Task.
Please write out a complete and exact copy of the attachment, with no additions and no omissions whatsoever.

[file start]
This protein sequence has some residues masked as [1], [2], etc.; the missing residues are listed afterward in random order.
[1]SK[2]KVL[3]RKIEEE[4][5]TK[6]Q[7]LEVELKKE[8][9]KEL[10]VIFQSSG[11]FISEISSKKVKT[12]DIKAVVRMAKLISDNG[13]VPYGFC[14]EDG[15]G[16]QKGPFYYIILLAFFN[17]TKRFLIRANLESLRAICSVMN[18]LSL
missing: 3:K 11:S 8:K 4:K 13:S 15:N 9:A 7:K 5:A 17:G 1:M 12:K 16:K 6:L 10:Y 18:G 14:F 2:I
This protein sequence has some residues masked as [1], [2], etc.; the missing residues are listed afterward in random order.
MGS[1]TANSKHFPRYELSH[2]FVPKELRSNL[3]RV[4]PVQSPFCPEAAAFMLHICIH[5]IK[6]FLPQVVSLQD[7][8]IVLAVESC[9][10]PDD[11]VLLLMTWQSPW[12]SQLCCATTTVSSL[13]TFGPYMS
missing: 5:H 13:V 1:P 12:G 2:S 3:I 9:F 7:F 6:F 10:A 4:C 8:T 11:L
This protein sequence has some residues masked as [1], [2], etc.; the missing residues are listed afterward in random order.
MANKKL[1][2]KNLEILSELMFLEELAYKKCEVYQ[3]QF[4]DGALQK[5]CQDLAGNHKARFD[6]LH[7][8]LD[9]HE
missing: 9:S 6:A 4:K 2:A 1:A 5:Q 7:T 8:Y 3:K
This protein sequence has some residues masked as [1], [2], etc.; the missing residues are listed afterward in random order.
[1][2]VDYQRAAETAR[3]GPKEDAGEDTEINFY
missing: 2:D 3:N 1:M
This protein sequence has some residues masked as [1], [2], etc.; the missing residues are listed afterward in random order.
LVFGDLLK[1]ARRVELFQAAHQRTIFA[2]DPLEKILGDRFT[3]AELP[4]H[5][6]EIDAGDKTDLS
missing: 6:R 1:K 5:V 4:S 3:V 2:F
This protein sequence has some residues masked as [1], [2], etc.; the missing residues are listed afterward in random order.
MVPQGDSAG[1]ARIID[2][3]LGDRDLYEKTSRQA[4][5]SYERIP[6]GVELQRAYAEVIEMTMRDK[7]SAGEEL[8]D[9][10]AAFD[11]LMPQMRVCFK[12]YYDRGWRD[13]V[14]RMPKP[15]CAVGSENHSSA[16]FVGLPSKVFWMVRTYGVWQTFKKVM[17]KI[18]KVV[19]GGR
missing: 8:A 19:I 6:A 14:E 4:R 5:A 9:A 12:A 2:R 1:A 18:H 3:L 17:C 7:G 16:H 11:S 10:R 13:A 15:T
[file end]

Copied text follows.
This protein sequence has some residues masked as [1], [2], etc.; the missing residues are listed afterward in random order.
[1]SK[2]KVL[3]RKIEEE[4][5]TK[6]Q[7]LEVELKKE[8][9]KEL[10]VIFQSSG[11]FISEISSKKVKT[12]DIKAVVRMAKLISDNG[13]VPYGFC[14]EDG[15]G[16]QKGPFYYIILLAFFN[17]TKRFLIRANLESLRAICSVMN[18]LSL
missing: 3:K 11:S 8:K 4:K 13:S 15:N 9:A 7:K 5:A 17:G 1:M 12:K 16:K 6:L 10:Y 18:G 14:F 2:I
This protein sequence has some residues masked as [1], [2], etc.; the missing residues are listed afterward in random order.
MGS[1]TANSKHFPRYELSH[2]FVPKELRSNL[3]RV[4]PVQSPFCPEAAAFMLHICIH[5]IK[6]FLPQVVSLQD[7][8]IVLAVESC[9][10]PDD[11]VLLLMTWQSPW[12]SQLCCATTTVSSL[13]TFGPYMS
missing: 5:H 13:V 1:P 12:G 2:S 3:I 9:F 7:F 6:F 10:A 4:C 8:T 11:L
This protein sequence has some residues masked as [1], [2], etc.; the missing residues are listed afterward in random order.
MANKKL[1][2]KNLEILSELMFLEELAYKKCEVYQ[3]QF[4]DGALQK[5]CQDLAGNHKARFD[6]LH[7][8]LD[9]HE
missing: 9:S 6:A 4:K 2:A 1:A 5:Q 7:T 8:Y 3:K
This protein sequence has some residues masked as [1], [2], etc.; the missing residues are listed afterward in random order.
[1][2]VDYQRAAETAR[3]GPKEDAGEDTEINFY
missing: 2:D 3:N 1:M
This protein sequence has some residues masked as [1], [2], etc.; the missing residues are listed afterward in random order.
LVFGDLLK[1]ARRVELFQAAHQRTIFA[2]DPLEKILGDRFT[3]AELP[4]H[5][6]EIDAGDKTDLS
missing: 6:R 1:K 5:V 4:S 3:V 2:F
This protein sequence has some residues masked as [1], [2], etc.; the missing residues are listed afterward in random order.
MVPQGDSAG[1]ARIID[2][3]LGDRDLYEKTSRQA[4][5]SYERIP[6]GVELQRAYAEVIEMTMRDK[7]SAGEEL[8]D[9][10]AAFD[11]LMPQMRVCFK[12]YYDRGWRD[13]V[14]RMPKP[15]CAVGSENHSSA[16]FVGLPSKVFWMVRTYGVWQTFKKVM[17]KI[18]KVV[19]GGR
missing: 8:A 19:I 6:A 14:E 4:R 5:A 9:A 12:A 2:R 1:A 18:H 3:L 17:C 7:G 16:H 11:S 10:R 13:A 15:T